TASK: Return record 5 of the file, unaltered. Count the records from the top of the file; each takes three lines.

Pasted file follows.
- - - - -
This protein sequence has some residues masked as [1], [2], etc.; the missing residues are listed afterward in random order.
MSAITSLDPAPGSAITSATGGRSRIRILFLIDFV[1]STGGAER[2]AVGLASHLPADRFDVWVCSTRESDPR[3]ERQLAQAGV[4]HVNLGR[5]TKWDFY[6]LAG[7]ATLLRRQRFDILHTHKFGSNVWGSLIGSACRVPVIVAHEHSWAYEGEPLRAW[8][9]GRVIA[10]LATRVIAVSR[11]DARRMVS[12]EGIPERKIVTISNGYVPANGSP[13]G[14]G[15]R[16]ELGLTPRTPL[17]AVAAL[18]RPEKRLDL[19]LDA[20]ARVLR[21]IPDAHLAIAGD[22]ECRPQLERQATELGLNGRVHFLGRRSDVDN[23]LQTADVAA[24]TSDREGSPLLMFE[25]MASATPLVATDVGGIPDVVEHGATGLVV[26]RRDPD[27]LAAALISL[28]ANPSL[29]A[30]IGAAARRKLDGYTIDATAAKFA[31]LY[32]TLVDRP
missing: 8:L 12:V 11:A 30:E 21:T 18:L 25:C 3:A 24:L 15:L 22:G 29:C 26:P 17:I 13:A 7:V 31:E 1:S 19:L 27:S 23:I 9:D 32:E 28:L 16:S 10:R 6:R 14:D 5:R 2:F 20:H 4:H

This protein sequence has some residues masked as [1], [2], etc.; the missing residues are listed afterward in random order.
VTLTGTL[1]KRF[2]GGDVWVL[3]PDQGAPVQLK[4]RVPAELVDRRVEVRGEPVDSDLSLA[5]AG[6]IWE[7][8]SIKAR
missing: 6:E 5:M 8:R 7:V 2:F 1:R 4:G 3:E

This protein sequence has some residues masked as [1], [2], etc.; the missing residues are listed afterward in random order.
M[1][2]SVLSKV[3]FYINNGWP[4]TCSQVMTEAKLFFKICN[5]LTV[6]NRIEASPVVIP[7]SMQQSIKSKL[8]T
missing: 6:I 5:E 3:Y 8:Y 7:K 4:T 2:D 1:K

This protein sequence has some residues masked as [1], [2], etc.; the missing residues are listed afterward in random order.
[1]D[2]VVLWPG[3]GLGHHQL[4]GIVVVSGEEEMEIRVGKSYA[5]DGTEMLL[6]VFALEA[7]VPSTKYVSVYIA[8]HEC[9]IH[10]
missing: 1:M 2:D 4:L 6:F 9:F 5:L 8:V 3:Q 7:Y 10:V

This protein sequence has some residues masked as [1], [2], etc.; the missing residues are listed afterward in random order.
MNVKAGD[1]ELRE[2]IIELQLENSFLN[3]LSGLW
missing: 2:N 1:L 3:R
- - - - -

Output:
This protein sequence has some residues masked as [1], [2], etc.; the missing residues are listed afterward in random order.
MNVKAGD[1]ELRE[2]IIELQLENSFLN[3]LSGLW
missing: 2:N 1:L 3:R